And as with a drug addiction, withdrawal from killing may cause a buildup of hormones in a part of the brain called the amygdala, "and this very, very unpleasant feeling can only be reversed by acting out whatever the addicting stimulus might be," Fallon told Life's Little Mysteries.
Though the new paper presents a compelling systems-engineering quantitative analysis of serial killing, the theoretical model must be adjusted, Fallon said. "The time course of [neuronal cluster firing] is in terms of milliseconds to seconds, and not months to years (which the authors acknowledge). So I think they need to add a component, perhaps a hormonal-type damping mechanism that has a time constant over weeks, months and years," he wrote in an email.
These types of hormonal clocks are involved in producing many types of biological rhythms, including the sleep-wake cycle, reproductive cycle and even the "sexual rut," Fallon said. If the authors were able to model a hormonal influence on the behavior of serial killers, "they may uncover a 'serial killer rhythm,' or some such beast."
Puppets of biology
Amanda Pustilnik, an assistant professor at the University of Maryland School of Law whose work focuses on models of the mind and neuroscience in criminal law, believes that a more rigorous, expanded version of the new paper could be admissible in court cases involving serial killers. However, as it stands, there isn't enough to go on.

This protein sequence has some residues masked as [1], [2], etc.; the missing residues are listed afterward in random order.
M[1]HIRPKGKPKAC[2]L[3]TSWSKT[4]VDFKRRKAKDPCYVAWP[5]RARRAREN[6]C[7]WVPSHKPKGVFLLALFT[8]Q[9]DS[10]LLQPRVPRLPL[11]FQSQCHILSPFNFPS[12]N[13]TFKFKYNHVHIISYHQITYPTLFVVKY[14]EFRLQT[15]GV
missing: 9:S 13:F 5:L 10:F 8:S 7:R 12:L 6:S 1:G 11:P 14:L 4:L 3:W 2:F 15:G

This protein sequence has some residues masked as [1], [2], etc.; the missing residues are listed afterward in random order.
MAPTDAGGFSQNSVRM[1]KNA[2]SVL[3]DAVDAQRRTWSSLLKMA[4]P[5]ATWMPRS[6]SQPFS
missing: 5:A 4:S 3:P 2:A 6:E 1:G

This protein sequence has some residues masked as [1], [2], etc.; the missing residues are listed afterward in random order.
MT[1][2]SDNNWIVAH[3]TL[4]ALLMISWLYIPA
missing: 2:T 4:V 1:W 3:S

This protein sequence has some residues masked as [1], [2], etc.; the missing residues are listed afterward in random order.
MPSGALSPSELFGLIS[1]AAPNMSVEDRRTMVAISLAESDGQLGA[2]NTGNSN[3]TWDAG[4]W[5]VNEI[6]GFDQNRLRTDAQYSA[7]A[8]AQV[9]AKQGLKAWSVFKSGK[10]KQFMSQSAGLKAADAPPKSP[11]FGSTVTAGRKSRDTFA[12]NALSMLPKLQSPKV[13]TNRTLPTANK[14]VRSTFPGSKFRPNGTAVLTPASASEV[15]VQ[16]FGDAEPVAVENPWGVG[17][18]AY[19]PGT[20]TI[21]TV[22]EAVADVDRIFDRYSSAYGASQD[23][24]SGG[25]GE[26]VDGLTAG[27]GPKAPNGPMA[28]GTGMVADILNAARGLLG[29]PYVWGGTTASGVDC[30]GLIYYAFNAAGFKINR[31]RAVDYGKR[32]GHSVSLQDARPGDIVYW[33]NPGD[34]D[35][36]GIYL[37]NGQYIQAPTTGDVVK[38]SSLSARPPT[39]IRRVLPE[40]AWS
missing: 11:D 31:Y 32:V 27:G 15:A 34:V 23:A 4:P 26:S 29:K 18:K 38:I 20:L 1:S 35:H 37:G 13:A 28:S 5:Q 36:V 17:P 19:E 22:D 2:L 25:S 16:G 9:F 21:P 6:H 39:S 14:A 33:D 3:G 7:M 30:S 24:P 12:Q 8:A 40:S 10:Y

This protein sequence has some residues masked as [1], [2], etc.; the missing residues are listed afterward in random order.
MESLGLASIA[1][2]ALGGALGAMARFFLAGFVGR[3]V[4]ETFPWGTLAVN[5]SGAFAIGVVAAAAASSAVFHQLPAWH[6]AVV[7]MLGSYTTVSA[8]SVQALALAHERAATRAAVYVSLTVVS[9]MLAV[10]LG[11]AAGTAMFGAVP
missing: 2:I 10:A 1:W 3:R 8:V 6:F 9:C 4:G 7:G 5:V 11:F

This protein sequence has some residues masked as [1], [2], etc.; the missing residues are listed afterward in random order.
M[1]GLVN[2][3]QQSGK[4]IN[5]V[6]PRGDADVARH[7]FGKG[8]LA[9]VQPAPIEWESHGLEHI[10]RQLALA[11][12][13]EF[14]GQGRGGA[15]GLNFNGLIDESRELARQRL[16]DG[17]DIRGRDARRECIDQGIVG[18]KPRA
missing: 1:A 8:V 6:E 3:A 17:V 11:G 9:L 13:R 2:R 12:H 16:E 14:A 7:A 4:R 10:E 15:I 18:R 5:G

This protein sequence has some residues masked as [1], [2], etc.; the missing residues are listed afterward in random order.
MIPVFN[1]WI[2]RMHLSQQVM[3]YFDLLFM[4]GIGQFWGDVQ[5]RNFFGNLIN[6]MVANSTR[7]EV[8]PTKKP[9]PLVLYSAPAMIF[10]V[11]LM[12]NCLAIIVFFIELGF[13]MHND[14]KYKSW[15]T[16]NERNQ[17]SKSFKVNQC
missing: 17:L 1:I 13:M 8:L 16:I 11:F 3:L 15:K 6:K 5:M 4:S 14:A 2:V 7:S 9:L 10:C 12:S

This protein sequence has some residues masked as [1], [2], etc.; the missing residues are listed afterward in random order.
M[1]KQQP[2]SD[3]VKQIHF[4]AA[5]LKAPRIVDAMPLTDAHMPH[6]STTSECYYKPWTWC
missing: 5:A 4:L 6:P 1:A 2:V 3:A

"Certain patterns can occur randomly in nature without meaning anything. While it is interesting in itself that the case of this one serial killer fits a power law distribution, it would be incorrect to draw conclusions from that," Pustilnik said. "If [the authors] can expand their data set and it can turn out to be a more statistically valid model, then it might be an interesting line of research on recurring human behaviors caused by an urge or drive and the discharge of an urge or drive."
According to Pustilnik, neuroscience research demonstrating that a psychopath is merely a victim of his own faulty biology cannot be used in court as an argument for his innocence. It is admissible, however, as evidence that a jury should be lenient during sentencing.
"When we're trying to figure out 'how blameworthy is this person?', I can imagine that a serial killer could use this finding at sentencing to argue that he was not morally blameworthy, but rather the puppet of his biology," she said."As in, 'the neuron firing pattern makes me do this.'"
To be used as such, though, the result of the case study would need to be generalized across a much larger set of cases to determine whether its finding is significant, or merely a chance correlation, Pustilnik said.
As well as expanding the research to include a larger data set, there are many other lines of further inquiry. The study authors say they suspect many common human behaviors that stem from urges or addictions may also follow a power law distribution. For example, "shopping or getting drunk may follow similar pattern for some people," Simkin wrote in an email. Like some murders, these behaviors might be even less governed by free will than previously believed.